I distincly remember I was defiant as I was once approaching the Ultadanga-Hudco crossing with my darling mom, this was about an year ago when I was in Kolkata. A pedantic empathy for following civic rules made me defiant. Elsewhere I would be just a good samaritan doing stuff the right way; but this is Kolkata my dear friend.

The conventional wisdom suggests the following simple steps to cross such intersections without significant loss of body parts.

1) Spot a physically permissible gap to pass. A valid intersection would be ok but a barrier with a bent rod is equally fine.

2) You cry, pray and beg ... there is no guarantee of life on these streets, but pray so that all the approacing drivers are asked by a divine angel to slow down.

3) Wait ... till they slow down. No point in waiting for the traffic light ... if you happen to be at a crossing ... because it won't ever turn green. After all, on the road it is all about cars; they cost money and ferry men with money.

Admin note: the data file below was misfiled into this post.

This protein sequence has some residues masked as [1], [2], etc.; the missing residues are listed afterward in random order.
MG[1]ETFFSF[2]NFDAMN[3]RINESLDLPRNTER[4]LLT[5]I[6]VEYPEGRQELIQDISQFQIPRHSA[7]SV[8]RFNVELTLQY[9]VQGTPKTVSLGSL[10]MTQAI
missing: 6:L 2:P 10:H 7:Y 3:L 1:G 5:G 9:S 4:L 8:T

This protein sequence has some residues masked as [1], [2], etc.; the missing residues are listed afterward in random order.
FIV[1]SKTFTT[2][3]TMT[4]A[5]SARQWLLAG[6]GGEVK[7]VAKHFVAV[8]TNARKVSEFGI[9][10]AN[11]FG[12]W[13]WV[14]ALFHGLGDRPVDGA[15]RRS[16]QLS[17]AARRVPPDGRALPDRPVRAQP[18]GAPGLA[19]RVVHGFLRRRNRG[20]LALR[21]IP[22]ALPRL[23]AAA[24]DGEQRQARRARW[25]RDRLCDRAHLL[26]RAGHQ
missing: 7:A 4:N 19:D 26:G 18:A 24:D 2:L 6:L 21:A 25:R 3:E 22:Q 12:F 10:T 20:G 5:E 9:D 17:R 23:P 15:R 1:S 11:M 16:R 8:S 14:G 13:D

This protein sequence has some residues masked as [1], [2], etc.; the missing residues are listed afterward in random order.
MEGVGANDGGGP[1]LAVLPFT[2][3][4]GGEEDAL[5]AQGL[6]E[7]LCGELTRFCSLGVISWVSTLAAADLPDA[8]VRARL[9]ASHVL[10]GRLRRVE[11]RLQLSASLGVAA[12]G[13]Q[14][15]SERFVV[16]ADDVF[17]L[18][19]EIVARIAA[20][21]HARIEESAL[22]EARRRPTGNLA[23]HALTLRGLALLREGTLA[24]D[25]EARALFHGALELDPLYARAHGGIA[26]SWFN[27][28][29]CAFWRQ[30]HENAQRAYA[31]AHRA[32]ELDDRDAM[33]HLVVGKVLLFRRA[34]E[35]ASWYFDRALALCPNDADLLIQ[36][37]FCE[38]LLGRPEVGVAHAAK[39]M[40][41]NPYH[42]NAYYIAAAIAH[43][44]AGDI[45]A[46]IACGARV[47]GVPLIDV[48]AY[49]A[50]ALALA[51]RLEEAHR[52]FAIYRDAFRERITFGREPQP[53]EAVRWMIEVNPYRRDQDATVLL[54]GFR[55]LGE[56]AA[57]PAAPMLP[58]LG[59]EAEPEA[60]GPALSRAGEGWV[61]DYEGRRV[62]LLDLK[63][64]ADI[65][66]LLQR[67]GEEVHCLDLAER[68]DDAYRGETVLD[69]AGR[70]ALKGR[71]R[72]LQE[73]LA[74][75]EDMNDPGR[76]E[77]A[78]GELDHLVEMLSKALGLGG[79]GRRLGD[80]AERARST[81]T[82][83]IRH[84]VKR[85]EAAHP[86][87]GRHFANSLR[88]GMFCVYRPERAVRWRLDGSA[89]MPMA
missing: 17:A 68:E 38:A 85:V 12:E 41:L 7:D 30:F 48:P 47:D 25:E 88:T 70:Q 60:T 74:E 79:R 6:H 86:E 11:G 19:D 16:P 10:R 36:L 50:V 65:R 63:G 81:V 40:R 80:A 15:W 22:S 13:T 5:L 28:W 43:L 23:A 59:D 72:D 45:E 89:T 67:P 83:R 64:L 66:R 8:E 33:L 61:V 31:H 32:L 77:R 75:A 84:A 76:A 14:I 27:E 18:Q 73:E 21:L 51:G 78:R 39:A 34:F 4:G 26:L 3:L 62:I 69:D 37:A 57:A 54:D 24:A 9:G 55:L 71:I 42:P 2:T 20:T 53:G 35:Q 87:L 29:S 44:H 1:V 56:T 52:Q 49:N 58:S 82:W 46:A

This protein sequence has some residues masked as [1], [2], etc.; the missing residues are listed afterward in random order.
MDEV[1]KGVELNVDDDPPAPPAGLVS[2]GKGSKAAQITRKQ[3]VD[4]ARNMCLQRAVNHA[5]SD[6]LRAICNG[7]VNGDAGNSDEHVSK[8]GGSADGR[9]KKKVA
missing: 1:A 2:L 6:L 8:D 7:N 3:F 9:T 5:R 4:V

4) Use your skills of pedastrial jugglery and rush to the other end. The person behind the wheel will inevitably slow down a bit, due to mercy or awe but you can postpone that debate for later. A swindling lane of rapidly changing but varying thickness will emerge between the cars ... think yourself as water, the cars as stones and the sidewalk ahead as salvation. RUN!

This is not hard to master; of course we, the children of this city, learn this trick as a toddler.

5) Make a routine check if you are ok ... if you have time ... otherwise postpone it for the late-night contemplation.

Ma wanted to cross the road just as everyone else does. I wanted to cross the road just as everywhere else it is done. Hudco crossing is one of main entry to EMBypass from north Cal and is extremely well-equipped to fight a mini warfare - traffic lights, guards, guard cages, walkie-talkies, sergeants with scary noisy bikes. An extensive distributed algorithm, enhanced by the wisdom of the traffic guards, makes sure that traffic flows like a smoothie at every juncture. Which amounts to, no more than a 5 min delay at the red light. The incoming and outgoing flanks are too complicated to allow anything better, but cars come in, wait and then eventually go out.

Did I just say "cars eventually go out" ? Right ... this elaborate system ensures smooth flow of traffic, which in the dictionary of Kolkata police (Indian police ? (*)) means vehicles. No bikes please, 4 or more wheels (3 wheeler autos are beyond indictment).